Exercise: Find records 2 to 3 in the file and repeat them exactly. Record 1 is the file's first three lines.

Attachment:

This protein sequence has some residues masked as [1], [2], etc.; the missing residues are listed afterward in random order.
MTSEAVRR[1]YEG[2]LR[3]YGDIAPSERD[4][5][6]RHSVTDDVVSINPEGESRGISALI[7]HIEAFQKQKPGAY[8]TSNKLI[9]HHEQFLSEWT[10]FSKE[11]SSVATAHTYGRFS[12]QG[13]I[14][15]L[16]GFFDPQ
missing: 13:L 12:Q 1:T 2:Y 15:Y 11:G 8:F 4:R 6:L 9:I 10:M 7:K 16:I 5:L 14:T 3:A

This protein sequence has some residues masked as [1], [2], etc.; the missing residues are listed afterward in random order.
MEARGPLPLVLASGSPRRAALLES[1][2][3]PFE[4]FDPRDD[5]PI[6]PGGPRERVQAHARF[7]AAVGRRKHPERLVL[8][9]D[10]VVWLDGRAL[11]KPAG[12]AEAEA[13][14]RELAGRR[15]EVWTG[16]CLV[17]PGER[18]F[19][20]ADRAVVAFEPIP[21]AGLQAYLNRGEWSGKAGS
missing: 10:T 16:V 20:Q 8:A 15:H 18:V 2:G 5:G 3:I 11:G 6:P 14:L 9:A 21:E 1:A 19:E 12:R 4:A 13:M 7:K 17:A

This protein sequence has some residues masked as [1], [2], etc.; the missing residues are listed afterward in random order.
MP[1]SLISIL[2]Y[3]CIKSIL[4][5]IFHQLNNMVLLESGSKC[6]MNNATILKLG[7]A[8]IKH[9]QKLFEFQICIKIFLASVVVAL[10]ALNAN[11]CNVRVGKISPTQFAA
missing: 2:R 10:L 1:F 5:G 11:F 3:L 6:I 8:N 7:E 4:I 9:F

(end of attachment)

This protein sequence has some residues masked as [1], [2], etc.; the missing residues are listed afterward in random order.
MEARGPLPLVLASGSPRRAALLES[1][2][3]PFE[4]FDPRDD[5]PI[6]PGGPRERVQAHARF[7]AAVGRRKHPERLVL[8][9]D[10]VVWLDGRAL[11]KPAG[12]AEAEA[13][14]RELAGRR[15]EVWTG[16]CLV[17]PGER[18]F[19][20]ADRAVVAFEPIP[21]AGLQAYLNRGEWSGKAGS
missing: 10:T 16:V 20:Q 8:A 15:H 18:V 2:G 5:G 3:I 11:G 6:P 14:L 9:A 21:E 1:A 19:E 12:R 4:A 13:M 7:K 17:A

This protein sequence has some residues masked as [1], [2], etc.; the missing residues are listed afterward in random order.
MP[1]SLISIL[2]Y[3]CIKSIL[4][5]IFHQLNNMVLLESGSKC[6]MNNATILKLG[7]A[8]IKH[9]QKLFEFQICIKIFLASVVVAL[10]ALNAN[11]CNVRVGKISPTQFAA
missing: 2:R 10:L 1:F 5:G 11:F 3:L 6:I 8:N 7:E 4:I 9:F